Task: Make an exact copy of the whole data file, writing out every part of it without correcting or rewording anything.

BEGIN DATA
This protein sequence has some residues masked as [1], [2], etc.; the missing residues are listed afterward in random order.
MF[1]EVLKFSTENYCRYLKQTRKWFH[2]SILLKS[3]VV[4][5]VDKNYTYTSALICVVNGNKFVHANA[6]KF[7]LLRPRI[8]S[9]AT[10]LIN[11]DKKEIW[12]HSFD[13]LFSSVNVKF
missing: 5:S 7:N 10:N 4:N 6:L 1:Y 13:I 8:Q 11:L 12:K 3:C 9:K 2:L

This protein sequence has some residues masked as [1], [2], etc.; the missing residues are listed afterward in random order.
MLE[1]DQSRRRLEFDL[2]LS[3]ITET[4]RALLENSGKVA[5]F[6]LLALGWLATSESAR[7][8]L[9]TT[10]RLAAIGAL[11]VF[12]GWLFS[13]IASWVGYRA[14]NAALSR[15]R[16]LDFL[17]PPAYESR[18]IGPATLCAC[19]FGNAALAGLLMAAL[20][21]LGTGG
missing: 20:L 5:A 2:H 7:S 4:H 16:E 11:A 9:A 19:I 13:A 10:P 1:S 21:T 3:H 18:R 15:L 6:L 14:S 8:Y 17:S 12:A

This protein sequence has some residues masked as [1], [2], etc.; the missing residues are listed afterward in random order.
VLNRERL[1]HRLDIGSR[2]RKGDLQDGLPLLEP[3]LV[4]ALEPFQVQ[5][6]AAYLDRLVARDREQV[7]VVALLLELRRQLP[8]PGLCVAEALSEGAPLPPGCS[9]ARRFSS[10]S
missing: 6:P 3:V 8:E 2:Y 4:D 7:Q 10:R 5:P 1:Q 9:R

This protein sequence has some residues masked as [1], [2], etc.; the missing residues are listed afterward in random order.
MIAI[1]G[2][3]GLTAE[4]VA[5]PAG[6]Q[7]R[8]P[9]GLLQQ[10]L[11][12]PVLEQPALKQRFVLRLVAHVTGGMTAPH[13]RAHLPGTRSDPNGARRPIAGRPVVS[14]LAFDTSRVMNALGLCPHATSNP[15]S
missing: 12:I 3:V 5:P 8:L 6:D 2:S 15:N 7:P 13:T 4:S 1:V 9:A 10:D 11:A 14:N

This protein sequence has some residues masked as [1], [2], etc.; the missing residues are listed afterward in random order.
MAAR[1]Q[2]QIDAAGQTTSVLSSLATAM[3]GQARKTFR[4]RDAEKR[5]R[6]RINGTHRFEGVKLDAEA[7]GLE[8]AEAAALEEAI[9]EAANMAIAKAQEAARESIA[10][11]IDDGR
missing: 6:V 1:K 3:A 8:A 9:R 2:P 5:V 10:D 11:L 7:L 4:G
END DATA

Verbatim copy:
This protein sequence has some residues masked as [1], [2], etc.; the missing residues are listed afterward in random order.
MF[1]EVLKFSTENYCRYLKQTRKWFH[2]SILLKS[3]VV[4][5]VDKNYTYTSALICVVNGNKFVHANA[6]KF[7]LLRPRI[8]S[9]AT[10]LIN[11]DKKEIW[12]HSFD[13]LFSSVNVKF
missing: 5:S 7:N 10:N 4:N 6:L 1:Y 13:I 8:Q 11:L 12:K 3:C 9:K 2:L

This protein sequence has some residues masked as [1], [2], etc.; the missing residues are listed afterward in random order.
MLE[1]DQSRRRLEFDL[2]LS[3]ITET[4]RALLENSGKVA[5]F[6]LLALGWLATSESAR[7][8]L[9]TT[10]RLAAIGAL[11]VF[12]GWLFS[13]IASWVGYRA[14]NAALSR[15]R[16]LDFL[17]PPAYESR[18]IGPATLCAC[19]FGNAALAGLLMAAL[20][21]LGTGG
missing: 20:L 5:A 2:H 7:S 4:H 16:E 11:A 9:A 19:I 13:A 10:P 1:S 21:T 3:H 18:R 15:L 6:L 14:S 8:Y 17:S 12:A

This protein sequence has some residues masked as [1], [2], etc.; the missing residues are listed afterward in random order.
VLNRERL[1]HRLDIGSR[2]RKGDLQDGLPLLEP[3]LV[4]ALEPFQVQ[5][6]AAYLDRLVARDREQV[7]VVALLLELRRQLP[8]PGLCVAEALSEGAPLPPGCS[9]ARRFSS[10]S
missing: 6:P 3:V 8:E 2:Y 4:D 7:Q 10:R 5:P 1:Q 9:R

This protein sequence has some residues masked as [1], [2], etc.; the missing residues are listed afterward in random order.
MIAI[1]G[2][3]GLTAE[4]VA[5]PAG[6]Q[7]R[8]P[9]GLLQQ[10]L[11][12]PVLEQPALKQRFVLRLVAHVTGGMTAPH[13]RAHLPGTRSDPNGARRPIAGRPVVS[14]LAFDTSRVMNALGLCPHATSNP[15]S
missing: 12:I 3:V 5:P 8:L 6:D 2:S 15:N 7:P 13:T 4:S 1:V 9:A 10:D 11:A 14:N

This protein sequence has some residues masked as [1], [2], etc.; the missing residues are listed afterward in random order.
MAAR[1]Q[2]QIDAAGQTTSVLSSLATAM[3]GQARKTFR[4]RDAEKR[5]R[6]RINGTHRFEGVKLDAEA[7]GLE[8]AEAAALEEAI[9]EAANMAIAKAQEAARESIA[10][11]IDDGR
missing: 6:V 1:K 3:A 8:A 9:R 2:P 5:V 10:D 11:L 7:L 4:G